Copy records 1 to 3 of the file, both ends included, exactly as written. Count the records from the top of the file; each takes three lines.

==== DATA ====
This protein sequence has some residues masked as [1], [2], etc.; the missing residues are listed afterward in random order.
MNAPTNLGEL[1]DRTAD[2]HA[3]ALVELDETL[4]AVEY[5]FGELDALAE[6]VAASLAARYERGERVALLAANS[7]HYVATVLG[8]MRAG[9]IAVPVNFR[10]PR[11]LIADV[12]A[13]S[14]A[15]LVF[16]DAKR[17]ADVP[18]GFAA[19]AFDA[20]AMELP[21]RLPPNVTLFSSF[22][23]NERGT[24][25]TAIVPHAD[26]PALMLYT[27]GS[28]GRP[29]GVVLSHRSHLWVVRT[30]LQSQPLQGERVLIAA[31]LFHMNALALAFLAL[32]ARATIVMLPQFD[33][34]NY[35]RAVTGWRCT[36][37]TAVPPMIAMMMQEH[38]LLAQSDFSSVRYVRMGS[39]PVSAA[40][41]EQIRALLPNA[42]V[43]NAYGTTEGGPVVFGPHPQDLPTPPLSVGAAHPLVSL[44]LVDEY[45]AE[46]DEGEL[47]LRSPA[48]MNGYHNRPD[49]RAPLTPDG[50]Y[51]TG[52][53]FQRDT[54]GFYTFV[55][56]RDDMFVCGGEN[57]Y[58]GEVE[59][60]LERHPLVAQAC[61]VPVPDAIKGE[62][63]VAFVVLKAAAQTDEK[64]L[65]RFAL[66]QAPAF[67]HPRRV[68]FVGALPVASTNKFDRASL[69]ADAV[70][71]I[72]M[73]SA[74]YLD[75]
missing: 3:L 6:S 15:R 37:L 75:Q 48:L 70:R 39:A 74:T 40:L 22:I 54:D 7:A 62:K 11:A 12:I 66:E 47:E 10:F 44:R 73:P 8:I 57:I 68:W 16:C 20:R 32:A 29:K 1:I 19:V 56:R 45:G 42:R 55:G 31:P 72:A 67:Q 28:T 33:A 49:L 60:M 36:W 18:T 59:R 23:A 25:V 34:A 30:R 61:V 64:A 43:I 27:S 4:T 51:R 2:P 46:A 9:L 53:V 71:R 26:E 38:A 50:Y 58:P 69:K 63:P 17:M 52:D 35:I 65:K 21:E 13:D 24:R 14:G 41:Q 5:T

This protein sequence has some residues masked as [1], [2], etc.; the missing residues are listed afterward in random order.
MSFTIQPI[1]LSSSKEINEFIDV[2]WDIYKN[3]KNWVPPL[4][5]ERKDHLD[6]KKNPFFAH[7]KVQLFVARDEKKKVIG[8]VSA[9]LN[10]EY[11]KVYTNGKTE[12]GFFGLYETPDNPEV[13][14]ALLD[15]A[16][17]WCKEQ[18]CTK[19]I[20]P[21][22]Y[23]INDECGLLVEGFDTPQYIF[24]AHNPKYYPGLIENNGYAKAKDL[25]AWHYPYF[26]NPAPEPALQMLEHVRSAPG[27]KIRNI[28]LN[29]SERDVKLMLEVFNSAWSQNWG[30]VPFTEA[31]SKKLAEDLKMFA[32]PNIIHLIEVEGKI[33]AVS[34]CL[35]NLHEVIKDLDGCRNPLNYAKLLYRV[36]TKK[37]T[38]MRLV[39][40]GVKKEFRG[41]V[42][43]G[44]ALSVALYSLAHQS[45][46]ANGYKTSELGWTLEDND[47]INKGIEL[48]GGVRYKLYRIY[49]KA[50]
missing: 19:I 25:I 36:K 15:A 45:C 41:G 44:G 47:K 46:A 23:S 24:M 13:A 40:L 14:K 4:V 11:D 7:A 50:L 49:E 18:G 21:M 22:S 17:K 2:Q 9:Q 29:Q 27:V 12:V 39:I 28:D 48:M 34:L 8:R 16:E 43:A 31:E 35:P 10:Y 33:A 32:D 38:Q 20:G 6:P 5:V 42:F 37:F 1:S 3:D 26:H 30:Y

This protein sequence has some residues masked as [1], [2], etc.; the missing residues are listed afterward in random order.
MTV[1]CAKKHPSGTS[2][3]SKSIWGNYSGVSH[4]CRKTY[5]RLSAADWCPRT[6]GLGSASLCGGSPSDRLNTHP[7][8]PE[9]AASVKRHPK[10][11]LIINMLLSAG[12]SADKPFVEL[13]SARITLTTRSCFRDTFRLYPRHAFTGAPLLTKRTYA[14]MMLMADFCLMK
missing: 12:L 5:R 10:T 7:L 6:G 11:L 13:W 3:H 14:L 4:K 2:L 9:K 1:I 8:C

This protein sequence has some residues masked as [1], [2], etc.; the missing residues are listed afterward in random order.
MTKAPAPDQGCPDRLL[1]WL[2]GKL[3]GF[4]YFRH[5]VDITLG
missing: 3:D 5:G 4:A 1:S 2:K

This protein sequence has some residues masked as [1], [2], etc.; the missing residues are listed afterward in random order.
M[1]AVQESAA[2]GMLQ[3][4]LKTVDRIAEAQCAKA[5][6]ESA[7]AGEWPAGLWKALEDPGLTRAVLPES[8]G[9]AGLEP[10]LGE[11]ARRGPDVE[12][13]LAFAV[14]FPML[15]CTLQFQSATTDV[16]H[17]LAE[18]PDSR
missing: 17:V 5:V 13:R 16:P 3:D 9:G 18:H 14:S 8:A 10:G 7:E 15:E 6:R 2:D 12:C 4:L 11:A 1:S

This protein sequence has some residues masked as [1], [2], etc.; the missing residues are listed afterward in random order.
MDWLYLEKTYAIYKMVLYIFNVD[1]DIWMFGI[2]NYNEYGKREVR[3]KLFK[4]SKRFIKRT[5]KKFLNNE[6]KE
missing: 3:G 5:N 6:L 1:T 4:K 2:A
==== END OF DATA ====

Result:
This protein sequence has some residues masked as [1], [2], etc.; the missing residues are listed afterward in random order.
MNAPTNLGEL[1]DRTAD[2]HA[3]ALVELDETL[4]AVEY[5]FGELDALAE[6]VAASLAARYERGERVALLAANS[7]HYVATVLG[8]MRAG[9]IAVPVNFR[10]PR[11]LIADV[12]A[13]S[14]A[15]LVF[16]DAKR[17]ADVP[18]GFAA[19]AFDA[20]AMELP[21]RLPPNVTLFSSF[22][23]NERGT[24][25]TAIVPHAD[26]PALMLYT[27]GS[28]GRP[29]GVVLSHRSHLWVVRT[30]LQSQPLQGERVLIAA[31]LFHMNALALAFLAL[32]ARATIVMLPQFD[33][34]NY[35]RAVTGWRCT[36][37]TAVPPMIAMMMQEH[38]LLAQSDFSSVRYVRMGS[39]PVSAA[40][41]EQIRALLPNA[42]V[43]NAYGTTEGGPVVFGPHPQDLPTPPLSVGAAHPLVSL[44]LVDEY[45]AE[46]DEGEL[47]LRSPA[48]MNGYHNRPD[49]RAPLTPDG[50]Y[51]TG[52][53]FQRDT[54]GFYTFV[55][56]RDDMFVCGGEN[57]Y[58]GEVE[59][60]LERHPLVAQAC[61]VPVPDAIKGE[62][63]VAFVVLKAAAQTDEK[64]L[65]RFAL[66]QAPAF[67]HPRRV[68]FVGALPVASTNKFDRASL[69]ADAV[70][71]I[72]M[73]SA[74]YLD[75]
missing: 3:L 6:S 15:R 37:L 75:Q 48:L 70:R 39:A 74:T 40:L 22:I 54:D 7:A 62:K 11:A 12:I 66:E 47:E 10:F 44:R 73:P 8:I 57:I 68:W 16:C 20:R 32:A 29:K 1:I 19:V 56:R 45:G 42:R 55:G 31:P 72:A 67:Q 28:T 33:A 49:L 60:M 36:W 18:T 59:R 23:A 25:V 34:A 30:R 61:V 64:A 43:I 27:S 4:T 51:R 2:P 46:A 9:L 53:V 71:R 26:E 38:A 50:Y 58:P 69:K 63:P 17:M 52:D 35:I 65:K 21:E 13:D 24:R 14:G 41:Q 5:T

This protein sequence has some residues masked as [1], [2], etc.; the missing residues are listed afterward in random order.
MSFTIQPI[1]LSSSKEINEFIDV[2]WDIYKN[3]KNWVPPL[4][5]ERKDHLD[6]KKNPFFAH[7]KVQLFVARDEKKKVIG[8]VSA[9]LN[10]EY[11]KVYTNGKTE[12]GFFGLYETPDNPEV[13][14]ALLD[15]A[16][17]WCKEQ[18]CTK[19]I[20]P[21][22]Y[23]INDECGLLVEGFDTPQYIF[24]AHNPKYYPGLIENNGYAKAKDL[25]AWHYPYF[26]NPAPEPALQMLEHVRSAPG[27]KIRNI[28]LN[29]SERDVKLMLEVFNSAWSQNWG[30]VPFTEA[31]SKKLAEDLKMFA[32]PNIIHLIEVEGKI[33]AVS[34]CL[35]NLHEVIKDLDGCRNPLNYAKLLYRV[36]TKK[37]T[38]MRLV[39][40]GVKKEFRG[41]V[42][43]G[44]ALSVALYSLAHQS[45][46]ANGYKTSELGWTLEDND[47]INKGIEL[48]GGVRYKLYRIY[49]KA[50]
missing: 19:I 25:I 36:K 15:A 45:C 41:G 44:G 47:K 46:A 23:S 24:M 13:A 40:L 14:K 4:V 11:D 7:A 50:L 49:E 18:G 21:M 22:S 17:K 2:Q 9:Q 29:Q 27:V 12:V 39:I 28:D 48:M 34:L 8:R 16:E 43:A 31:E 35:P 10:Y 33:A 32:D 38:Q 20:G 6:P 5:V 42:F 37:F 1:S 3:D 26:H 30:Y

This protein sequence has some residues masked as [1], [2], etc.; the missing residues are listed afterward in random order.
MTV[1]CAKKHPSGTS[2][3]SKSIWGNYSGVSH[4]CRKTY[5]RLSAADWCPRT[6]GLGSASLCGGSPSDRLNTHP[7][8]PE[9]AASVKRHPK[10][11]LIINMLLSAG[12]SADKPFVEL[13]SARITLTTRSCFRDTFRLYPRHAFTGAPLLTKRTYA[14]MMLMADFCLMK
missing: 12:L 5:R 10:T 7:L 6:G 11:L 13:W 3:H 14:L 4:K 2:L 9:K 1:I 8:C